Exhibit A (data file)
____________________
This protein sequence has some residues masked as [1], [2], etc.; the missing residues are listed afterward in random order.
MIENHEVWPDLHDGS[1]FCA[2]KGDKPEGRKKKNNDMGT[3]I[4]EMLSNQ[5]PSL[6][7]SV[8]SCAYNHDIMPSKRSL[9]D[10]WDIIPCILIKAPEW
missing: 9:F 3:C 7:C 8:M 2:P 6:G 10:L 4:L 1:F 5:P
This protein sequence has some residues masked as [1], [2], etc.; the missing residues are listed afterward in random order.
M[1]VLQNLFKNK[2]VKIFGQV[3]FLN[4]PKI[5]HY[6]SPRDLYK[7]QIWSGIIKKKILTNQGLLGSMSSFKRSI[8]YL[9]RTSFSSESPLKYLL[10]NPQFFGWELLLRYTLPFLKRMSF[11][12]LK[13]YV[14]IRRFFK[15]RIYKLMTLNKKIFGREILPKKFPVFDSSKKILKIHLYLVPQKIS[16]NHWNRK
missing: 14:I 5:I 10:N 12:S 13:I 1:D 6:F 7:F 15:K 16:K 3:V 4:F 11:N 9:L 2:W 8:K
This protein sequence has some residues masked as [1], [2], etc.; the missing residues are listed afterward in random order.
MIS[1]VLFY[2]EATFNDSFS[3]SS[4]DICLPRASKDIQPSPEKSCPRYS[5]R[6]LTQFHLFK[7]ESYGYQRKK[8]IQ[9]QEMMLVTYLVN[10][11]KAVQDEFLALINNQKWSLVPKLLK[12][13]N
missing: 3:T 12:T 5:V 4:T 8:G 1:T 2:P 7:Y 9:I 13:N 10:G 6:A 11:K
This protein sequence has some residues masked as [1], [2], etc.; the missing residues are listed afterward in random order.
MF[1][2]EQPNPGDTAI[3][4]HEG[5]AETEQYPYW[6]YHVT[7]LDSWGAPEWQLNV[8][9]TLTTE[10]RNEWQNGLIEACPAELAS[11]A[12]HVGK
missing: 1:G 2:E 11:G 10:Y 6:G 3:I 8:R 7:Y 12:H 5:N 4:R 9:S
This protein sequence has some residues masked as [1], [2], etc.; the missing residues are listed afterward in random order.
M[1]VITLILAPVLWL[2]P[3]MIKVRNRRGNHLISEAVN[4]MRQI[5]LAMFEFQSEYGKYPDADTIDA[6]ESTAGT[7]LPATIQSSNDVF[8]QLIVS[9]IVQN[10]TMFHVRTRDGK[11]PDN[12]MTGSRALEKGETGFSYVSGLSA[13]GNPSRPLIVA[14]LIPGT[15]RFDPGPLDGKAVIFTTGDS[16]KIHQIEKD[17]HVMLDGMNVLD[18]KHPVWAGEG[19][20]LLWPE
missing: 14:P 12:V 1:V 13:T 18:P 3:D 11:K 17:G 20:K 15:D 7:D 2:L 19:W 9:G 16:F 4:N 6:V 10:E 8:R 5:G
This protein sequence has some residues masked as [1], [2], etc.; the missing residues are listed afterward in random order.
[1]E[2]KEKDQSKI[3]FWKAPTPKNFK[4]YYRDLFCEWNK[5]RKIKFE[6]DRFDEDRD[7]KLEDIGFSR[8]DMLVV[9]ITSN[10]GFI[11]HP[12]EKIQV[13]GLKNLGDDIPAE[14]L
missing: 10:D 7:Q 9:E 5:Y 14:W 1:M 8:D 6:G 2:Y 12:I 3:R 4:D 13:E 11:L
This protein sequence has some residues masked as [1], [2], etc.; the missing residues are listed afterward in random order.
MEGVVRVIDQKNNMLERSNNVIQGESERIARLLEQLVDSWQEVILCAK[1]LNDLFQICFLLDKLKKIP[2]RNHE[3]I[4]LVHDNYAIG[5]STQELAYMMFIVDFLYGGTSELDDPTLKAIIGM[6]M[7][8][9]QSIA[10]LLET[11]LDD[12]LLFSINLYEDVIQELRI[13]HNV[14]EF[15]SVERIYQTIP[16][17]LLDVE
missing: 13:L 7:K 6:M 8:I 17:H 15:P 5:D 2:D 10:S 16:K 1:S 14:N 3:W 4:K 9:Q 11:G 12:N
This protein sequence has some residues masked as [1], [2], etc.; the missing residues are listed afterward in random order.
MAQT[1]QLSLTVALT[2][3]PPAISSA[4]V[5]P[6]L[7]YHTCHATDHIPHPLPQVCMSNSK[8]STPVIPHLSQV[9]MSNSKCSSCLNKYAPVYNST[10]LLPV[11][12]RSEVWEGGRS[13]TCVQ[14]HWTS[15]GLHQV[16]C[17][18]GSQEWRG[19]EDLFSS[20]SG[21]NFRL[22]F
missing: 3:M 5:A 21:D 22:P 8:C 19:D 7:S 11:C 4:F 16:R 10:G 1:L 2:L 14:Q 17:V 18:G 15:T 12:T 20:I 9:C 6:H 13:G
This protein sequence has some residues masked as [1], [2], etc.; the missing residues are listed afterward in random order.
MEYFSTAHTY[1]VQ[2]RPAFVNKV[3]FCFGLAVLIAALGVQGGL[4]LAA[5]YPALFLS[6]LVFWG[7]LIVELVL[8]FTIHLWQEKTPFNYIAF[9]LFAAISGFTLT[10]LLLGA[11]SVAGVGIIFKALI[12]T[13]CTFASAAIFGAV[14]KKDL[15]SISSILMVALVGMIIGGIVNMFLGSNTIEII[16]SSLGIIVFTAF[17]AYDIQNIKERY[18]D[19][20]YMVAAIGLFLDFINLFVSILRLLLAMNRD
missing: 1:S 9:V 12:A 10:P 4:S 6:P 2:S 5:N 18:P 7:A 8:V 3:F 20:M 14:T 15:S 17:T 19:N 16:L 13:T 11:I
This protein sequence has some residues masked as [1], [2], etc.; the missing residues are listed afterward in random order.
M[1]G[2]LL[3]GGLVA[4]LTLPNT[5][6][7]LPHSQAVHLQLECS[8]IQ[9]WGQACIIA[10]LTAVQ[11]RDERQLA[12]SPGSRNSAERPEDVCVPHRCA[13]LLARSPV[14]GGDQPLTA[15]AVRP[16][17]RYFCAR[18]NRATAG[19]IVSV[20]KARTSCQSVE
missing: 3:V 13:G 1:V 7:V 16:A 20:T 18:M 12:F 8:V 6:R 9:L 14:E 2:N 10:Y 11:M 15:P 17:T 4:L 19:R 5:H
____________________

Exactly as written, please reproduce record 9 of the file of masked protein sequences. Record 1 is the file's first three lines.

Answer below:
This protein sequence has some residues masked as [1], [2], etc.; the missing residues are listed afterward in random order.
MEYFSTAHTY[1]VQ[2]RPAFVNKV[3]FCFGLAVLIAALGVQGGL[4]LAA[5]YPALFLS[6]LVFWG[7]LIVELVL[8]FTIHLWQEKTPFNYIAF[9]LFAAISGFTLT[10]LLLGA[11]SVAGVGIIFKALI[12]T[13]CTFASAAIFGAV[14]KKDL[15]SISSILMVALVGMIIGGIVNMFLGSNTIEII[16]SSLGIIVFTAF[17]AYDIQNIKERY[18]D[19][20]YMVAAIGLFLDFINLFVSILRLLLAMNRD
missing: 1:S 9:V 12:A 10:P 4:S 6:P 2:S 5:N 18:P 7:A 8:V 3:F 20:M 14:T 15:S 17:T 19:N 16:L 13:T 11:I